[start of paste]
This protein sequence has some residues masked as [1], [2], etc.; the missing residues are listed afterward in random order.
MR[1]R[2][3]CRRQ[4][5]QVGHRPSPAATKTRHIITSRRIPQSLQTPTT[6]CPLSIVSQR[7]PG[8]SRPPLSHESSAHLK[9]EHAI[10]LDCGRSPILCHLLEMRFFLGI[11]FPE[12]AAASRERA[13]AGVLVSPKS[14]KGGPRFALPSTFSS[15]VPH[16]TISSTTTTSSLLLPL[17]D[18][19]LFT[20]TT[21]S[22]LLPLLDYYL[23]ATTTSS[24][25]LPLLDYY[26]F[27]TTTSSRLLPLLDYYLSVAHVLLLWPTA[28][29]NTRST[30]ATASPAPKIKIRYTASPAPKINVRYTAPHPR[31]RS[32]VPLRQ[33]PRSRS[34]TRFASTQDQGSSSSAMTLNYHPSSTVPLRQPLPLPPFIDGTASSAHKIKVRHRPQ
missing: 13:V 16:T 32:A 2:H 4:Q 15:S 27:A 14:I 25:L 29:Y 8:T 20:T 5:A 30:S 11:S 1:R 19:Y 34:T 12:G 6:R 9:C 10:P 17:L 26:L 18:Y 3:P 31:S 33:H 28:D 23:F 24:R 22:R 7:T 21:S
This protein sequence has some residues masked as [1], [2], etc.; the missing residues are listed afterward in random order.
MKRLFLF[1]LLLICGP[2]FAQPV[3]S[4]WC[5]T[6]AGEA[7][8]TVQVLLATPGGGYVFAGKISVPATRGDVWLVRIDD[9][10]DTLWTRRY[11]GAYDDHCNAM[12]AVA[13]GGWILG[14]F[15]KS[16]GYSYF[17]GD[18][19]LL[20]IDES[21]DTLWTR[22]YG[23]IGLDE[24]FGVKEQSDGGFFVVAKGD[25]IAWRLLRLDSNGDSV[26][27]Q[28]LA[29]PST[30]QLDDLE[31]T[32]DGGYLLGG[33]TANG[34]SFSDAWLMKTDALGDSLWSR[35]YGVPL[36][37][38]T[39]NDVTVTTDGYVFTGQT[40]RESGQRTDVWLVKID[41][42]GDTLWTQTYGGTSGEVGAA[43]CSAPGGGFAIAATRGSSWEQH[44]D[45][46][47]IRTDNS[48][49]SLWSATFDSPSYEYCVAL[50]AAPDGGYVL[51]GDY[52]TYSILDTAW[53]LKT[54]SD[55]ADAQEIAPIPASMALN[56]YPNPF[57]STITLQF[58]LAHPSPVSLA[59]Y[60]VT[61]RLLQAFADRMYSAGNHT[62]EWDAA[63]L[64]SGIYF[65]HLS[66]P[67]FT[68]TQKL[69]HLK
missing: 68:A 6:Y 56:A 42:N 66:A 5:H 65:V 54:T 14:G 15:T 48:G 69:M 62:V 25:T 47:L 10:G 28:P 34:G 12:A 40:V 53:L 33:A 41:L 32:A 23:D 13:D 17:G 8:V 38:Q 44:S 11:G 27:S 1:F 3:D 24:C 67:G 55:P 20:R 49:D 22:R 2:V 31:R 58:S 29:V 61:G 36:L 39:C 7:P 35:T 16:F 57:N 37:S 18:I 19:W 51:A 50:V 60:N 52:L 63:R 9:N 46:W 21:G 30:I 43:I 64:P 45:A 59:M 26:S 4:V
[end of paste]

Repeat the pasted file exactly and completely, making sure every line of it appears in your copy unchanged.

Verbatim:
This protein sequence has some residues masked as [1], [2], etc.; the missing residues are listed afterward in random order.
MR[1]R[2][3]CRRQ[4][5]QVGHRPSPAATKTRHIITSRRIPQSLQTPTT[6]CPLSIVSQR[7]PG[8]SRPPLSHESSAHLK[9]EHAI[10]LDCGRSPILCHLLEMRFFLGI[11]FPE[12]AAASRERA[13]AGVLVSPKS[14]KGGPRFALPSTFSS[15]VPH[16]TISSTTTTSSLLLPL[17]D[18][19]LFT[20]TT[21]S[22]LLPLLDYYL[23]ATTTSS[24][25]LPLLDYY[26]F[27]TTTSSRLLPLLDYYLSVAHVLLLWPTA[28][29]NTRST[30]ATASPAPKIKIRYTASPAPKINVRYTAPHPR[31]RS[32]VPLRQ[33]PRSRS[34]TRFASTQDQGSSSSAMTLNYHPSSTVPLRQPLPLPPFIDGTASSAHKIKVRHRPQ
missing: 13:V 16:T 32:A 2:H 4:Q 15:S 27:A 14:I 25:L 29:Y 8:T 20:T 5:A 30:S 11:S 1:R 19:Y 34:T 12:G 6:R 9:C 10:P 17:L 26:L 18:Y 3:P 31:S 33:H 28:D 23:F 24:R 22:R 7:T 21:S
This protein sequence has some residues masked as [1], [2], etc.; the missing residues are listed afterward in random order.
MKRLFLF[1]LLLICGP[2]FAQPV[3]S[4]WC[5]T[6]AGEA[7][8]TVQVLLATPGGGYVFAGKISVPATRGDVWLVRIDD[9][10]DTLWTRRY[11]GAYDDHCNAM[12]AVA[13]GGWILG[14]F[15]KS[16]GYSYF[17]GD[18][19]LL[20]IDES[21]DTLWTR[22]YG[23]IGLDE[24]FGVKEQSDGGFFVVAKGD[25]IAWRLLRLDSNGDSV[26][27]Q[28]LA[29]PST[30]QLDDLE[31]T[32]DGGYLLGG[33]TANG[34]SFSDAWLMKTDALGDSLWSR[35]YGVPL[36][37][38]T[39]NDVTVTTDGYVFTGQT[40]RESGQRTDVWLVKID[41][42]GDTLWTQTYGGTSGEVGAA[43]CSAPGGGFAIAATRGSSWEQH[44]D[45][46][47]IRTDNS[48][49]SLWSATFDSPSYEYCVAL[50]AAPDGGYVL[51]GDY[52]TYSILDTAW[53]LKT[54]SD[55]ADAQEIAPIPASMALN[56]YPNPF[57]STITLQF[58]LAHPSPVSLA[59]Y[60]VT[61]RLLQAFADRMYSAGNHT[62]EWDAA[63]L[64]SGIYF[65]HLS[66]P[67]FT[68]TQKL[69]HLK
missing: 68:A 6:Y 56:A 42:N 66:A 5:H 65:V 54:T 14:G 15:T 48:G 69:M 62:V 25:T 47:L 10:G 28:P 34:G 12:A 40:V 53:L 33:A 41:L 32:A 23:D 13:D 17:G 8:V 38:Q 44:S 11:G 27:S 1:F 3:D 24:C 67:G 55:P 20:R 49:D 22:R 2:V 31:R 58:S 29:V 61:G 36:L 39:C 7:P 35:T 16:F 57:N 37:S 18:I 19:W 51:A 50:V 60:N 52:L 63:R 9:N 46:W 21:G 30:I 43:I 64:P 45:A 59:M 26:S 4:V